BACK IN BUSINESS: Museum will house state House again next week.
Legislators seem positively giddy about what's now been confirmed. The Arkansas House
, because of work in the chamber, will hold next week's special session at the Old State House. It will be cramped and the promised streaming video probably won't be quite so slick, though a couple of cameras will be working.
Alas, the change of scenery (and let's praise the House leadership for dusting off a museum so the public can see it once in its historic capacity) doesn't change the personnel.
The backslapping over a school insurance "fix" is a case in point. Do you really think you can solve insufficient, overpriced insurance by throwing people off the plan and not putting more state money into it? Do you think a solution is to move money from one school pot to another?
This emergency fix will be replicated sooner rather than later.
Gov. Beebe hasn't issued the call yet, but he's told legislators he expects the meeting to last Monday through Wednesday, with insurance and money for prisons on the agenda.
The Old State House was the Capitol until the current building was finished. It became a museum in 1947. Records say the last session in the building was in 1909, though the "new" Capitol opened in 1912.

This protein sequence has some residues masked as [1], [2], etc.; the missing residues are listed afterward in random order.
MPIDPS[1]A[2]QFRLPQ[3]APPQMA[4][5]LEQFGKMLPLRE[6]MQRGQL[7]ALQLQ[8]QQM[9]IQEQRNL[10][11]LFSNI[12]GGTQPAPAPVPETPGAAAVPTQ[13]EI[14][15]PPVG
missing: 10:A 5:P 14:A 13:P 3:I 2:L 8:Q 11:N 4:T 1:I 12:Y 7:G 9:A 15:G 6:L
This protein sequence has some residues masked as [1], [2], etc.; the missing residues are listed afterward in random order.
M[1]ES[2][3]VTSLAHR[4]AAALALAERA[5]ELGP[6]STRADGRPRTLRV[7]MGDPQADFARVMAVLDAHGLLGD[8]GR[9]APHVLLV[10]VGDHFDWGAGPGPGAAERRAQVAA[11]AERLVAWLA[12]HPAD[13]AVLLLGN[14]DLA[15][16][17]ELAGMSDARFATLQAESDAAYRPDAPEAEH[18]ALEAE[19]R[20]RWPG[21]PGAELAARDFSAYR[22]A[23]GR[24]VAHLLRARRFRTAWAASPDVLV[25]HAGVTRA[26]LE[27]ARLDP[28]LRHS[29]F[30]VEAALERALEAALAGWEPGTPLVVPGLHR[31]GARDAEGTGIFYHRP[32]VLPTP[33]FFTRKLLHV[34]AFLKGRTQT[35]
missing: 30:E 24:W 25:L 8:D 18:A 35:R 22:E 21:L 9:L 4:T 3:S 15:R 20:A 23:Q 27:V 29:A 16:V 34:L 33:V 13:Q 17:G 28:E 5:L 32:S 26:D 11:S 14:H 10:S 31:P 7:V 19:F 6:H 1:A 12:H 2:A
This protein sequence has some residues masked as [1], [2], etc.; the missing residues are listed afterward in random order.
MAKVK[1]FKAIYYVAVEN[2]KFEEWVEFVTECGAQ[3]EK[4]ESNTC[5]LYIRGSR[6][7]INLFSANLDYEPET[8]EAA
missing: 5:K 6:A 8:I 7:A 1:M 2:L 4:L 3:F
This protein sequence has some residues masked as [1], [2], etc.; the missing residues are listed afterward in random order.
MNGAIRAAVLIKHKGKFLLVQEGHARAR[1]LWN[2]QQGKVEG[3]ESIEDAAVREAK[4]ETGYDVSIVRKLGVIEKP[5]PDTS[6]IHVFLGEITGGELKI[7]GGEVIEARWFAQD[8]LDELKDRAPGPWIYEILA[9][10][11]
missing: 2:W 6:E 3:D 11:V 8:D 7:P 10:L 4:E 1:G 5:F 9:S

The legislature met at the Old State House ceremonially in 1951.
That 1909 session included an act to "prevent mob violence or lynching." It was later ignored. It also allowed train conductors to arrest drunks and outlawed toy pistols, guns and "cannon crackers," or firecrackers. An act also was passed to punish "nightriding."
That gives you a pretty good idea of why it's best not to celebrate too much when the legislature proclaims one historic accomplishment or another.
There will be limited public seating in the House chamber and also in an overflow room. First-come, first-served. The session opens at 4 p.m Monday.
UPDATE: Still no word if the forces anxious to rein in the Arkansas lottery's expansion into video terminal games will succeed in rounding up enough votes. Understand that Oaklawn, the casino in Hot Springs that also runs horses periodically, is behind this. They don't want lottery competition. Some people unhappy with heavy-handed Oaklawn lottery restriction lobbying (think the Mullenix bunch) are talking about a bill to take back the Internet gambling right given to Oaklawn with virtually no debate in 2013. Tit for tat.
UPDATE II: The casino forces tried hard, but failed.